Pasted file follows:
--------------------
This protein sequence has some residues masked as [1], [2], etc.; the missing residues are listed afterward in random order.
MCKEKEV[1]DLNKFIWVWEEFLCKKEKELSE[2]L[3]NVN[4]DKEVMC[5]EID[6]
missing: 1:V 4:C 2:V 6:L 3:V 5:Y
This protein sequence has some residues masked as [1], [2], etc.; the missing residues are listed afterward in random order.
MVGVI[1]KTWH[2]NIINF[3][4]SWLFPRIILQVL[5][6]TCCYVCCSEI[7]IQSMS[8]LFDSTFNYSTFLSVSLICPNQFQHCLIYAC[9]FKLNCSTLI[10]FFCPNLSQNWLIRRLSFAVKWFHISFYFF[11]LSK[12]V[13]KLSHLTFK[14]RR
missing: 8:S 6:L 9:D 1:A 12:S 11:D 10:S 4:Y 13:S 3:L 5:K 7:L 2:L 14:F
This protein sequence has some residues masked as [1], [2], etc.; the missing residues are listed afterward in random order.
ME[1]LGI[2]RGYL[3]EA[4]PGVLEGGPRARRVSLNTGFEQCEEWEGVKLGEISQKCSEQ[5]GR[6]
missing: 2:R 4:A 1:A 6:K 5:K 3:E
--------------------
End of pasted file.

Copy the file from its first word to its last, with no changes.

This protein sequence has some residues masked as [1], [2], etc.; the missing residues are listed afterward in random order.
MCKEKEV[1]DLNKFIWVWEEFLCKKEKELSE[2]L[3]NVN[4]DKEVMC[5]EID[6]
missing: 1:V 4:C 2:V 6:L 3:V 5:Y
This protein sequence has some residues masked as [1], [2], etc.; the missing residues are listed afterward in random order.
MVGVI[1]KTWH[2]NIINF[3][4]SWLFPRIILQVL[5][6]TCCYVCCSEI[7]IQSMS[8]LFDSTFNYSTFLSVSLICPNQFQHCLIYAC[9]FKLNCSTLI[10]FFCPNLSQNWLIRRLSFAVKWFHISFYFF[11]LSK[12]V[13]KLSHLTFK[14]RR
missing: 8:S 6:L 9:D 1:A 12:S 11:D 10:S 4:Y 13:S 3:L 5:K 7:L 2:L 14:F
This protein sequence has some residues masked as [1], [2], etc.; the missing residues are listed afterward in random order.
ME[1]LGI[2]RGYL[3]EA[4]PGVLEGGPRARRVSLNTGFEQCEEWEGVKLGEISQKCSEQ[5]GR[6]
missing: 2:R 4:A 1:A 6:K 5:K 3:E